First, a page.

Next Big Things 2011: MNDR

110211-mndr.jpg
Amanda Warner, shot for SPIN in Brooklyn, New York on December 15, 2010 / Photo by Maciek Kobielski.
WRITTEN BY
Caryn Ganz

Home sweet home: New York City
Expect: Dance-pop multihyphenate; another Mark Ronson discovery made good
Must hear: still-untitled debut, due this spring

At the moment when Amanda Warner was getting her big break from the guy who helped turn Amy Winehouse and Lily Allen into superstars, she couldn't stand up straight. "I had a rare case of vertigo that lasted four months," says the 28-year-old vowel-averse singer-producer, recalling how she had to brace herself against the walls of a tiny recording booth to sing the hook on Mark Ronson & the Business Intl.'s loopy hit "Bang Bang Bang." "When Mark first met me, my pupils were dilated and I looked like I was out of my mind."

In person, without her trademark oversized white glasses, Warner appears sane, though she claims her favorite color is chrome and bursts into tongue-twisting sound effects when English won't suffice -- as when she recalls crashing in Oakland's notorious rave warehouse Underworld: "I lived with all the speed freaks, and it was like thweesh wahh ggguuu ahh all day."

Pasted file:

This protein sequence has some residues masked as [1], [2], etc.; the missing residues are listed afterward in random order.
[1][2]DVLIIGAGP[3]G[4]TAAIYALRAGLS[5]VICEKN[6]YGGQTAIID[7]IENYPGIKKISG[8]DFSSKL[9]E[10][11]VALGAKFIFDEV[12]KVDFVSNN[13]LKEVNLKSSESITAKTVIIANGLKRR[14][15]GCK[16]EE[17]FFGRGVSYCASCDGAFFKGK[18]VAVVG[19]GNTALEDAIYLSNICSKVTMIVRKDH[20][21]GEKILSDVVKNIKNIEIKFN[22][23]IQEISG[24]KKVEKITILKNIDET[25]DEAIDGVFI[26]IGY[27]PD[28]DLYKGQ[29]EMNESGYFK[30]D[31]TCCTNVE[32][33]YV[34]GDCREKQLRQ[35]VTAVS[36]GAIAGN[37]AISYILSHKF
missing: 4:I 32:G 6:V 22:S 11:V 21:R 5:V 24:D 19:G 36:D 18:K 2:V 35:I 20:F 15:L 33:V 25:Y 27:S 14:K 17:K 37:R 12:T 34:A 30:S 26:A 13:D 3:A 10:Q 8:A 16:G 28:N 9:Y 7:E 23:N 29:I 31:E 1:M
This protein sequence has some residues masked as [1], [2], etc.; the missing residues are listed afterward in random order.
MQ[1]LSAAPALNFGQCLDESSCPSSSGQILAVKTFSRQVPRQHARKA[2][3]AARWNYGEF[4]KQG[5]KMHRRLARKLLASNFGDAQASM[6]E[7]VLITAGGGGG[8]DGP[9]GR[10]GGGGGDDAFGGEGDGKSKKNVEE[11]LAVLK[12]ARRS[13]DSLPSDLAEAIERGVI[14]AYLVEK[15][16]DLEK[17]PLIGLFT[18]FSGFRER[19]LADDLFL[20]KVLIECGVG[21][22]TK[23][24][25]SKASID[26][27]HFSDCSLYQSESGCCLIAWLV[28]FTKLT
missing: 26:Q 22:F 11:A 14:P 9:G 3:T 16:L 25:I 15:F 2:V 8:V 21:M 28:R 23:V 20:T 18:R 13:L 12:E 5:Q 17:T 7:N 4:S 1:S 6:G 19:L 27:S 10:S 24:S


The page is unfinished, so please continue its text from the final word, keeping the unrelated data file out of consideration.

Warner grew up in a much calmer environment on a farm outside Fargo, North Dakota, where she played classical piano competitively, then moved to Minneapolis, where she started a noise band. "I didn't fit in that world," she says. "I was always more pop." She relocated to New York in 2008 and posted a few songs she'd worked up with producer and partner Peter Wade on MySpace. After releasing an acclaimed four-song EP that caught Ronson's attention, she received a flood of offers to collaborate (Warner won't name names but arched brows imply the list is wild). Instead, she focused on her own full-length debut, also copiloted by Wade.

The album, due this spring, will feature lush ballads alongside dance tracks reminiscent of the EP's killer "Fade to Black," a thumper built on layers of loopy synths. The new songs have some heady subject matter -- Patty Hearst, Plato's cave allegory, Charles Fourier's utopian society the Phalanx -- but don't worry about MNDR getting too lost in the library. Her other goal is to craft an eye-popping, full-band live extravaganza that may leave audiences as dizzy as she'd been. As Warner says, "I imagine it being like everyone putting their fingers in a light socket together."

Listen: "Cut Me Out"
Download the song at Green Label Sound

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